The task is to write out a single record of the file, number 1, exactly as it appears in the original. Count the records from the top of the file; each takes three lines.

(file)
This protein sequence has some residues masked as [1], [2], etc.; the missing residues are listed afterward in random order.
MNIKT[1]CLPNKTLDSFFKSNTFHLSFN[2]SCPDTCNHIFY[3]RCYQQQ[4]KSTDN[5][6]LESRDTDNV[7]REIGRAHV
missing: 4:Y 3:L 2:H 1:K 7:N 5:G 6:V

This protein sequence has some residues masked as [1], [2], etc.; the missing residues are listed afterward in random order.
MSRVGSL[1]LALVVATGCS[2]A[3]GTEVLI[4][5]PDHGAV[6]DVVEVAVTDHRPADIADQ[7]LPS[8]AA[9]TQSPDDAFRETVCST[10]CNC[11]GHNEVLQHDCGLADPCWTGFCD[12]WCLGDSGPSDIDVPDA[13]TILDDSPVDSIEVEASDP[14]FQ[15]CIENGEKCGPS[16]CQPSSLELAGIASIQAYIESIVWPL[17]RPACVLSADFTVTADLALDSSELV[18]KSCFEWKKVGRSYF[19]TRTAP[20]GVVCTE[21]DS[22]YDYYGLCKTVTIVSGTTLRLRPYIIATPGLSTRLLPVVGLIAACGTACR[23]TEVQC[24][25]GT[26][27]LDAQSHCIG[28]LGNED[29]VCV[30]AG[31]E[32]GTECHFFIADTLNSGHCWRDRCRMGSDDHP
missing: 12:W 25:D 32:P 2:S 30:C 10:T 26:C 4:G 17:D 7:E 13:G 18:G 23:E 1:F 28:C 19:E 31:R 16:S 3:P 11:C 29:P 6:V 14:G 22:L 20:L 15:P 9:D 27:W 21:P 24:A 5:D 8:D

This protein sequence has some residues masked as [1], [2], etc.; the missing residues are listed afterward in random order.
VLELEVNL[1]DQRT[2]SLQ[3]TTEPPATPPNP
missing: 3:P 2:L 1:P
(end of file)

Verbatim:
This protein sequence has some residues masked as [1], [2], etc.; the missing residues are listed afterward in random order.
MNIKT[1]CLPNKTLDSFFKSNTFHLSFN[2]SCPDTCNHIFY[3]RCYQQQ[4]KSTDN[5][6]LESRDTDNV[7]REIGRAHV
missing: 4:Y 3:L 2:H 1:K 7:N 5:G 6:V